Migraine and Mental Health Awareness Month

Those of us who deal with Migraine disease often find ourselves dealing with comorbid mental health conditions as well, so it’s fitting that we recognize and observe Mental Health Awareness Month (MHAM).

Mental Health Awareness Month began in 1949, sponsored by Mental Health America to raise awareness of mental health conditions and mental wellness for everyone. This year, they have designated two themes for MHAM:

Mental Health Awareness MonthDo More for 1 in 4 is a call to action to help the one in four adult Americans living with a diagnosable and treatable mental health condition and the fact that they can indeed live full and productive lives. Some key points of the Do More for 1 in 4 theme:

  • Mental health conditions are treatable.
  • Many people living with a mental health condition. possibly as many as 50%, never seek or get help due to a lack of information, the cost, lack of insurance coverage, or the stigma associated with mental health conditions.
  • Many people who need help may be afraid to ask or not know where to find it, but there are many community and national resources available.
  • The federal mental health parity act now requires employers of 50 or more employers who offer health insurance coverage for mental health conditions to cover them at the same level as other medical conditions.

Healing Trauma’s Invisible Wounds brings attention to the impact of traumatic events on both individuals and communities. It’s based on asking the person-based question, “What happened to you?” Mental Health America has set several key messages for this theme:

  • The aftermath of trauma is costly to victims and to the whole community.
  • Healing from trauma is possible. Validating the trauma and establishing trust and safety are the first steps.
  • Trauma survivors need healing, not just treatment.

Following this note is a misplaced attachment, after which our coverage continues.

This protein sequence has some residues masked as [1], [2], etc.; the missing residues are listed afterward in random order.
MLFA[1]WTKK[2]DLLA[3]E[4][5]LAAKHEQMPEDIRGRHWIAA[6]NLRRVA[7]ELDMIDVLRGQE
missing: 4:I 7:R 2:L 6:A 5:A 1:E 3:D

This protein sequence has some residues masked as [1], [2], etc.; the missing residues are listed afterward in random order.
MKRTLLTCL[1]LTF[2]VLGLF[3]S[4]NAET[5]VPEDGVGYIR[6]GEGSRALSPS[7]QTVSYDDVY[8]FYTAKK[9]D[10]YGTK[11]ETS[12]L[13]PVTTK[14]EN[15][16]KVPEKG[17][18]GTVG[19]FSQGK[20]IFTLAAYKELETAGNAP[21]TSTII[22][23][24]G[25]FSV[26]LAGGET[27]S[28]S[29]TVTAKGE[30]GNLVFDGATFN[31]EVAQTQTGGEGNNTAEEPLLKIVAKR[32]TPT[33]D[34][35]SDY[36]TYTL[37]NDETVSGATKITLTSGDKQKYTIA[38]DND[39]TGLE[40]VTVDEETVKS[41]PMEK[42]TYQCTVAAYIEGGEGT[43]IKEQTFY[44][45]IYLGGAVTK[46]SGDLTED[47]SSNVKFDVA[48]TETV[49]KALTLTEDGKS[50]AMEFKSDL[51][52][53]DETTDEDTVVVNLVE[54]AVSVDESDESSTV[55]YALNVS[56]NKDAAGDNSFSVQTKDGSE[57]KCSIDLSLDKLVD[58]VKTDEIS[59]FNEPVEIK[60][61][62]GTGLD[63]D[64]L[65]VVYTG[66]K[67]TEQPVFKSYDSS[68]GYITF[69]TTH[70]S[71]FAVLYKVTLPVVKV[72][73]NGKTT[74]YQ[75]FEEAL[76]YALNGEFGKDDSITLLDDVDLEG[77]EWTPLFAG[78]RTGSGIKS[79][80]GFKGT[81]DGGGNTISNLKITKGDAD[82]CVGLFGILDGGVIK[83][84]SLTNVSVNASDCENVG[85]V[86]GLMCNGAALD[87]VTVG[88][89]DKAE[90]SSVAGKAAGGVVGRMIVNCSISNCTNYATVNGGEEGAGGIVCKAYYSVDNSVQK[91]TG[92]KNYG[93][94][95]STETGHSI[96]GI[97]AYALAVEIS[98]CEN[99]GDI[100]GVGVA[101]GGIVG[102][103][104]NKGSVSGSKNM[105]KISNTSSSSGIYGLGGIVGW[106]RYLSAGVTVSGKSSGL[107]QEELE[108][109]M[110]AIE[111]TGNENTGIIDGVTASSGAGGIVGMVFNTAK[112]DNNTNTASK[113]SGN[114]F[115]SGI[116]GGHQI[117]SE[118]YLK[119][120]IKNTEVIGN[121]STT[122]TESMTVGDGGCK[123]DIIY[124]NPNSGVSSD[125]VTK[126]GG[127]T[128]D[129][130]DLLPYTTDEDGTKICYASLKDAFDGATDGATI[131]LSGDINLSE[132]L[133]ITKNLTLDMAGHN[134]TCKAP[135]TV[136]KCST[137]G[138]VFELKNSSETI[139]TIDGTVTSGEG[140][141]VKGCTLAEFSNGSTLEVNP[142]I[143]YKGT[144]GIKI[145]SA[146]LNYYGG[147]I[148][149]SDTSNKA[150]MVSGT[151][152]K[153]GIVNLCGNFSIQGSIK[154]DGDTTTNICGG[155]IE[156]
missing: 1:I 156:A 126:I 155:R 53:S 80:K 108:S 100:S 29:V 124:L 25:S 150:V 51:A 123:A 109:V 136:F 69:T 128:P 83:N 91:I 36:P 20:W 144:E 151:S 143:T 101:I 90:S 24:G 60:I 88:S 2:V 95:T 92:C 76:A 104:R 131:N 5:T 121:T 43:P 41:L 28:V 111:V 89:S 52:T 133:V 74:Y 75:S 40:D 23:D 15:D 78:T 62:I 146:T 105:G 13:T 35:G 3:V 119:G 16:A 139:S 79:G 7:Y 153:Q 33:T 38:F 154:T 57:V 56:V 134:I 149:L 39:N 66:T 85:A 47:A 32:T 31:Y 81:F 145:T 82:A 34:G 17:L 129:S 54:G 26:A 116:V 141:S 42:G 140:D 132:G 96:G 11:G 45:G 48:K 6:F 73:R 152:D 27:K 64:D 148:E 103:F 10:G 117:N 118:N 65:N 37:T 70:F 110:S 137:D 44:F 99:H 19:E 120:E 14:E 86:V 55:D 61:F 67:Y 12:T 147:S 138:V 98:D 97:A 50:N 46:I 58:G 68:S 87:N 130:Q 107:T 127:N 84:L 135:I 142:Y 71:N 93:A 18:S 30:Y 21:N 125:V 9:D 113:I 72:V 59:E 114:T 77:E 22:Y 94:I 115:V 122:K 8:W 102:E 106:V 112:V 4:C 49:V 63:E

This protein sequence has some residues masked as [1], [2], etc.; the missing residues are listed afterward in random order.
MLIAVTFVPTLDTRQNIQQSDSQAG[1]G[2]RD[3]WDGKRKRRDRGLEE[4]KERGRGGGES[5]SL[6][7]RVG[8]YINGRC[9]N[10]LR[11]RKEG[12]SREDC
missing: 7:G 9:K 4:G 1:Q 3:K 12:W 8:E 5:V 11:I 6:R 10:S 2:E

• Addressing trauma is key to successfully treating self-harming and risky behaviors.
  • Coercive and disempowering practices in traditional behavioral health treatment and in schools, correctional facilities, foster care, jails and prisons can re-victimize trauma survivors.
  • Trauma-informed care is an approach to engaging people with histories of trauma that acknowledges the role that trauma has played in their lives and treats symptoms as reflecting this experience.
  • Screening for trauma is essential, especially for high-risk and vulnerable populations. The key question to ask is “what happened to you?” not “what’s wrong with you?” Mental health systems, correctional systems, and other local human service agencies are revamping practices to adopt trauma-informed care.
  • Data supports the need for broad-based programs and policies that help to reduce child maltreatment as well as enhance positive family functioning.

Mental Health Awareness Month for Migraineurs:

In addition to the themes established by Mental Health America, this is a good time for Migraineurs to take a good look at our own mental health. It’s well established that Migraine and some mental health conditions including depression and anxiety disorders are frequently comorbid. If we’ve been diagnosed with one of these disorders, this is a good time to evaluate our treatment and be sure it’s working well. If we haven’t been diagnosed, but feel we have symptoms of a mental health disorder, this is a perfect time to make an appointment to discuss the issue with our doctors. Remember – That 1 in 4 could be one of us!

This article represents the opinions, thoughts, and experiences of the author; none of this content has been paid for by any advertiser. The Migraine.com team does not recommend or endorse any products or treatments discussed herein. Learn more about how we maintain editorial integrity here.

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